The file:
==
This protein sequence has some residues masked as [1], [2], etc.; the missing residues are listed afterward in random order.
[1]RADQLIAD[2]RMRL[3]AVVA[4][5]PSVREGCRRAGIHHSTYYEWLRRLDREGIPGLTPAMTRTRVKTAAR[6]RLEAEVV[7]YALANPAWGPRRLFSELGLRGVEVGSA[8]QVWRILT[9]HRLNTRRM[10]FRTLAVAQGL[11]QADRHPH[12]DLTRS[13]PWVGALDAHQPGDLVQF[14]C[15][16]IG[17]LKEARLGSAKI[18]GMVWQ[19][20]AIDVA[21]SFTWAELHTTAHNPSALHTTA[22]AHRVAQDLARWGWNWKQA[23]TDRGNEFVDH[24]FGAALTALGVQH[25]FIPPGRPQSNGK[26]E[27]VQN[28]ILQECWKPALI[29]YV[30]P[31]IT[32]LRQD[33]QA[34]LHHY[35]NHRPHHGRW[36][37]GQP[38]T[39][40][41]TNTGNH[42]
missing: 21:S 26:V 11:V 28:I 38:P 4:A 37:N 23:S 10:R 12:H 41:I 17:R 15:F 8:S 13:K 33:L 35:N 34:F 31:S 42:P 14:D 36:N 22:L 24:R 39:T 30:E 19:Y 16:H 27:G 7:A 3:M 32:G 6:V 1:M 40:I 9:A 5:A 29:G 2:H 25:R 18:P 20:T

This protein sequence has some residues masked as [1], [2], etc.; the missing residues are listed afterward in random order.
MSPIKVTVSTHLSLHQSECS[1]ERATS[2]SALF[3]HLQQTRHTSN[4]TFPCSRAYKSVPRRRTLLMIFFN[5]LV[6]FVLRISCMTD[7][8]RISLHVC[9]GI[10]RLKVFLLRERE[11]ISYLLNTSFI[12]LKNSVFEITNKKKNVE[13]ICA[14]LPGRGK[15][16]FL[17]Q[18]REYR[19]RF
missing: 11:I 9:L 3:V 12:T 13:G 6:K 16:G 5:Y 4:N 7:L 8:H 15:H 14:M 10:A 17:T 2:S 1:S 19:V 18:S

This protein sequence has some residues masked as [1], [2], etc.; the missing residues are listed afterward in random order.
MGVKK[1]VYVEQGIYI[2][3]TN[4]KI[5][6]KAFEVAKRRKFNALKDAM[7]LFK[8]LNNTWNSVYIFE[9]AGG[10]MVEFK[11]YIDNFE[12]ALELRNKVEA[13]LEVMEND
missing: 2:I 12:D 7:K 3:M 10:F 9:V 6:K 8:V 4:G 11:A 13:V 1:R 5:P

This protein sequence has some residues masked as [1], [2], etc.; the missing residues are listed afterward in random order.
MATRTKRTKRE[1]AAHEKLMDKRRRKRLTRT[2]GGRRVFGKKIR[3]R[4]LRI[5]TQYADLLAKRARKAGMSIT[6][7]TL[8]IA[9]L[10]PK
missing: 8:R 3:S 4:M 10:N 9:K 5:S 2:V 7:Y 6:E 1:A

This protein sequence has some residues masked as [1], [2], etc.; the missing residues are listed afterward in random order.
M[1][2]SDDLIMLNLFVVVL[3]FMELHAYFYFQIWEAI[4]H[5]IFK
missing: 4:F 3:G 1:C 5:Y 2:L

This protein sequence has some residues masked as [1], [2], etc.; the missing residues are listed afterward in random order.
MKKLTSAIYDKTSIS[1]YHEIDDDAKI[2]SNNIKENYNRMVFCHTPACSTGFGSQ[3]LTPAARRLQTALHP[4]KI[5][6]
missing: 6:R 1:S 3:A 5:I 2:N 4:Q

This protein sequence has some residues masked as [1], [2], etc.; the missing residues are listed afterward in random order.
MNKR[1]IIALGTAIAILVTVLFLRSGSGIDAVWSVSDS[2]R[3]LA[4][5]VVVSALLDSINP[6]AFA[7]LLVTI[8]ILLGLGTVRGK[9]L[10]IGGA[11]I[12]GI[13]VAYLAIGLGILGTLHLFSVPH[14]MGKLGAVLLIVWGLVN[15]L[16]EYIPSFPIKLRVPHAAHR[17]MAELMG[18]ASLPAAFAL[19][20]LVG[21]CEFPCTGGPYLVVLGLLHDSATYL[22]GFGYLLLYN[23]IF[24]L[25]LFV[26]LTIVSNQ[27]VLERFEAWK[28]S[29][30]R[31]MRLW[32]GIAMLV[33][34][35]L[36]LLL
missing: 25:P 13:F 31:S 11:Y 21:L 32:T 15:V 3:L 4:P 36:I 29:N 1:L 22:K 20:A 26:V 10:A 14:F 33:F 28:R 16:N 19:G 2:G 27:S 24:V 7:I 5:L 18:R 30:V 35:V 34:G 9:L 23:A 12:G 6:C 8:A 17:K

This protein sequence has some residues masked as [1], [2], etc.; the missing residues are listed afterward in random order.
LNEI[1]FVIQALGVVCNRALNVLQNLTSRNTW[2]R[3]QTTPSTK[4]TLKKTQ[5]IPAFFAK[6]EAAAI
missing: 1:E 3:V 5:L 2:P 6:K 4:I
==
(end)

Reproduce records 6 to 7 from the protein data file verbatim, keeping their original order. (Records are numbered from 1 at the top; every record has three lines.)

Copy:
This protein sequence has some residues masked as [1], [2], etc.; the missing residues are listed afterward in random order.
MKKLTSAIYDKTSIS[1]YHEIDDDAKI[2]SNNIKENYNRMVFCHTPACSTGFGSQ[3]LTPAARRLQTALHP[4]KI[5][6]
missing: 6:R 1:S 3:A 5:I 2:N 4:Q

This protein sequence has some residues masked as [1], [2], etc.; the missing residues are listed afterward in random order.
MNKR[1]IIALGTAIAILVTVLFLRSGSGIDAVWSVSDS[2]R[3]LA[4][5]VVVSALLDSINP[6]AFA[7]LLVTI[8]ILLGLGTVRGK[9]L[10]IGGA[11]I[12]GI[13]VAYLAIGLGILGTLHLFSVPH[14]MGKLGAVLLIVWGLVN[15]L[16]EYIPSFPIKLRVPHAAHR[17]MAELMG[18]ASLPAAFAL[19][20]LVG[21]CEFPCTGGPYLVVLGLLHDSATYL[22]GFGYLLLYN[23]IF[24]L[25]LFV[26]LTIVSNQ[27]VLERFEAWK[28]S[29][30]R[31]MRLW[32]GIAMLV[33][34][35]L[36]LLL
missing: 25:P 13:F 31:S 11:Y 21:L 32:T 15:V 3:L 4:P 36:I 29:N 1:L 22:K 20:A 26:V 10:A 14:F 33:F 28:R 16:N 19:G 2:G 27:S 24:V 7:I 5:L 18:R 30:V 35:V 34:G 9:L 23:A 12:G 6:C 8:A 17:K